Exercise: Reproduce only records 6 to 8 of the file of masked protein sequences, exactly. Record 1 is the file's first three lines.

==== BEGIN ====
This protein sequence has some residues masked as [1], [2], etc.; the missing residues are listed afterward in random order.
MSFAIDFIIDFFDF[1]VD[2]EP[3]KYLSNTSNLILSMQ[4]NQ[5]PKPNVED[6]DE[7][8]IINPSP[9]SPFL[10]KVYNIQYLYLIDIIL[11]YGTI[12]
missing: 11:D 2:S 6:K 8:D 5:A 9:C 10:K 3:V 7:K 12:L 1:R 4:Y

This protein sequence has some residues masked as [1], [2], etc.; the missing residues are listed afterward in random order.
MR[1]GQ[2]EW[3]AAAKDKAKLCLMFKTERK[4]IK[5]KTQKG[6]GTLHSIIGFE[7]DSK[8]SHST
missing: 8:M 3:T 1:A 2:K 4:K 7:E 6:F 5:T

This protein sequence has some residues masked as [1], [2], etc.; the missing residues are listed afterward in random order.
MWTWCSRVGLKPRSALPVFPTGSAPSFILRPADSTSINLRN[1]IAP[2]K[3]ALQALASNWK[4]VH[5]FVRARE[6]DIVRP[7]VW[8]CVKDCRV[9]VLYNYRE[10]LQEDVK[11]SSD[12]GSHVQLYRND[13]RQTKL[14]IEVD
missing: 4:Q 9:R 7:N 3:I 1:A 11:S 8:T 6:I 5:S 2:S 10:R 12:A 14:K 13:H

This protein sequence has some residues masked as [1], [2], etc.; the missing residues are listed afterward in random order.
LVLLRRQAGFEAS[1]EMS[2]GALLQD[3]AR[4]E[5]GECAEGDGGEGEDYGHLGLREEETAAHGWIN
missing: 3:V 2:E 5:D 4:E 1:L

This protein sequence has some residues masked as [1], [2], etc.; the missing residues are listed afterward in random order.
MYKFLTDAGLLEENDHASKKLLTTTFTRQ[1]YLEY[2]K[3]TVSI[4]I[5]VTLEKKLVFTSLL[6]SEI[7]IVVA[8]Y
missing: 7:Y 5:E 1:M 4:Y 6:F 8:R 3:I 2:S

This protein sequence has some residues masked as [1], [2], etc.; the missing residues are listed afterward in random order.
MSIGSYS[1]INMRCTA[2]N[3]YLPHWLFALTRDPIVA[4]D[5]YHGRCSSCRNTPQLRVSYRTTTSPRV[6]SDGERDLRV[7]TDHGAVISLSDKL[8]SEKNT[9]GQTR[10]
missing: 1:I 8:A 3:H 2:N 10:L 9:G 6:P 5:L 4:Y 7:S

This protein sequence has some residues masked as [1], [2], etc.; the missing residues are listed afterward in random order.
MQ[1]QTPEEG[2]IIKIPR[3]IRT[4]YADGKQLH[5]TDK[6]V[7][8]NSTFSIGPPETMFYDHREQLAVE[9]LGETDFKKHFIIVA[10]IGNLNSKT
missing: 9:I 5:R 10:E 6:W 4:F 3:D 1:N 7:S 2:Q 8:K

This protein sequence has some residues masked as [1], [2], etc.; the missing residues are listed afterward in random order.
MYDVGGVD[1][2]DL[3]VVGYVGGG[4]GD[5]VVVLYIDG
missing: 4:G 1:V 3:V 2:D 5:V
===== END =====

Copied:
This protein sequence has some residues masked as [1], [2], etc.; the missing residues are listed afterward in random order.
MSIGSYS[1]INMRCTA[2]N[3]YLPHWLFALTRDPIVA[4]D[5]YHGRCSSCRNTPQLRVSYRTTTSPRV[6]SDGERDLRV[7]TDHGAVISLSDKL[8]SEKNT[9]GQTR[10]
missing: 1:I 8:A 3:H 2:N 10:L 9:G 6:P 5:L 4:Y 7:S

This protein sequence has some residues masked as [1], [2], etc.; the missing residues are listed afterward in random order.
MQ[1]QTPEEG[2]IIKIPR[3]IRT[4]YADGKQLH[5]TDK[6]V[7][8]NSTFSIGPPETMFYDHREQLAVE[9]LGETDFKKHFIIVA[10]IGNLNSKT
missing: 9:I 5:R 10:E 6:W 4:F 3:D 1:N 7:S 2:Q 8:K

This protein sequence has some residues masked as [1], [2], etc.; the missing residues are listed afterward in random order.
MYDVGGVD[1][2]DL[3]VVGYVGGG[4]GD[5]VVVLYIDG
missing: 4:G 1:V 3:V 2:D 5:V